Possibly thanks to a competing beer event's intervention, Saturday's Chicago Beer Festival is set to be a little bit different this year.
In the past, the festival -- the debut edition of which was held last spring at Union Station -- offered unlimited tastings over a three-hour session from dozens of participating breweries.
But someone reportedly alerted the Illinois state board to the all-you-can-drink policy, which does not align with state law, according to the fest's Facebook page. This forced the festival to make a last-minute change to sell 20 tasters for the $40 admission price, with food sold separately, angering some ticket buyers.
The previously sold-out festival said it is offering refunds for ticket buyers who request them on account of the change:
Since it's an issue of the state policy (which they either didn't know or didn't care about before the Soldier Field festival complained about us), we don't get to decide if we want to comply with it.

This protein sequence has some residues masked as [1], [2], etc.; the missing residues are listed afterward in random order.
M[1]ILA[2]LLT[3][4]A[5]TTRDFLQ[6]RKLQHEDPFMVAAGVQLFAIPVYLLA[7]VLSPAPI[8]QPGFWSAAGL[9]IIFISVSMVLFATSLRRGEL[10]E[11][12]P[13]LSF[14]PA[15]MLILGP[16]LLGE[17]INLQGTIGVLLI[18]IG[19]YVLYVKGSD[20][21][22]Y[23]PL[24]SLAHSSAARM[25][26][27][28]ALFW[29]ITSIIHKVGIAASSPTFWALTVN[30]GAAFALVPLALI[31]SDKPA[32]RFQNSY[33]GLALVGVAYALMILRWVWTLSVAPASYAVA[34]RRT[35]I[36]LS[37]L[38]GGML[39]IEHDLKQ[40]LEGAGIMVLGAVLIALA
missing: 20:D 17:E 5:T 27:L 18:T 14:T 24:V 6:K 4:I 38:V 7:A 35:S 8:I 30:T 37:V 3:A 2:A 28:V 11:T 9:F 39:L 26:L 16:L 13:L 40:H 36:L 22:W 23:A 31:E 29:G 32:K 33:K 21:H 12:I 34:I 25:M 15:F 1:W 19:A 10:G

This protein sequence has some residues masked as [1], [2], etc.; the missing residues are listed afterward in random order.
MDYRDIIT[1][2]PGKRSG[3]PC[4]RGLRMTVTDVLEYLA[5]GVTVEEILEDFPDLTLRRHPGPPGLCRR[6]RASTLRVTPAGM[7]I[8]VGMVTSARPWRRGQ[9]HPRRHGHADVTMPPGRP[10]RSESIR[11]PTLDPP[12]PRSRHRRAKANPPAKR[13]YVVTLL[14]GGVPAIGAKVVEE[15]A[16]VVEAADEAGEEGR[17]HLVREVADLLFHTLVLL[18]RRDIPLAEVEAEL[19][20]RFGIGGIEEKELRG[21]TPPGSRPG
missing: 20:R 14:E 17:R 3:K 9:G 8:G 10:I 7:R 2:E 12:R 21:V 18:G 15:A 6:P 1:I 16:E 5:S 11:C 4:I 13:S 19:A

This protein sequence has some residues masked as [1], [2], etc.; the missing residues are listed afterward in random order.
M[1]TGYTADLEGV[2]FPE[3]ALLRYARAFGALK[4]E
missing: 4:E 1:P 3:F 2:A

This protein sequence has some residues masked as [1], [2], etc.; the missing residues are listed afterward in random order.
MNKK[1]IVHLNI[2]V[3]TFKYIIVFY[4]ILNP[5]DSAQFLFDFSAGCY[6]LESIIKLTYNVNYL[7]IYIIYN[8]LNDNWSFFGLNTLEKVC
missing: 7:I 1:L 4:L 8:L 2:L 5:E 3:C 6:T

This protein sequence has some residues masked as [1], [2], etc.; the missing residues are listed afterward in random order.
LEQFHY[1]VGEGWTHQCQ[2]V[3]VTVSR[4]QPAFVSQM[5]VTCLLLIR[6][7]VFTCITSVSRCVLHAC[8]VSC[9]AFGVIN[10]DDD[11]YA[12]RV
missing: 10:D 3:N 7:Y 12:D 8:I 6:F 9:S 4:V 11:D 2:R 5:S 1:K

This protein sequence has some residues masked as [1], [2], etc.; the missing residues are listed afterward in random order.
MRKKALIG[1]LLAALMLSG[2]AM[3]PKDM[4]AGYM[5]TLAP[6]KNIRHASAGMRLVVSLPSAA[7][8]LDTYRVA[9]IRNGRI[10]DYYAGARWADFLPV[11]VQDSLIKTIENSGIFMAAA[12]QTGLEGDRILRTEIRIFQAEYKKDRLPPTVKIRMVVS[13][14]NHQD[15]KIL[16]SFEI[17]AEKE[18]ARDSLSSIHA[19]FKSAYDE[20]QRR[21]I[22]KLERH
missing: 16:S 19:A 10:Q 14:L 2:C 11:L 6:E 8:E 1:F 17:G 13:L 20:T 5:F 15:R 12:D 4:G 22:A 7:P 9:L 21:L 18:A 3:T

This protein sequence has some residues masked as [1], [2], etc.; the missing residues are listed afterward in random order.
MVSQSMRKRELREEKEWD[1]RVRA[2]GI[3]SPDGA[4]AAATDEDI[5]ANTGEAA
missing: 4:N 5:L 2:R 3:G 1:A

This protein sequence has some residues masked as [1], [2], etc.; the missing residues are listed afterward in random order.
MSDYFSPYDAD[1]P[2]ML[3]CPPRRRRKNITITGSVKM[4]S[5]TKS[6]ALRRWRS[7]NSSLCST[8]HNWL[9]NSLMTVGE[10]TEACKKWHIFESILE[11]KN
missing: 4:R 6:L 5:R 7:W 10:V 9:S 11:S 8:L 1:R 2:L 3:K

The Soldier Field festival, the inaugural American Beer Classic, is set to be held on May 11 and is already billing itself as one of the largest beer festivals in the nation. An American Beer Classic spokeswoman responded Friday afternoon and denied the other fest's accusation:
We’re impressed with Chicago Beer Festival and want nothing but success for them and all the beer festivals in Illinois and other locations. The only conversations our representatives have had with licensing authorities are regarding licensing for our festival. We’re excited to have American Beer Classic come to life in May and provide festival goers access to hundreds of great brews from around the country, while showcasing the industry through a great experience.
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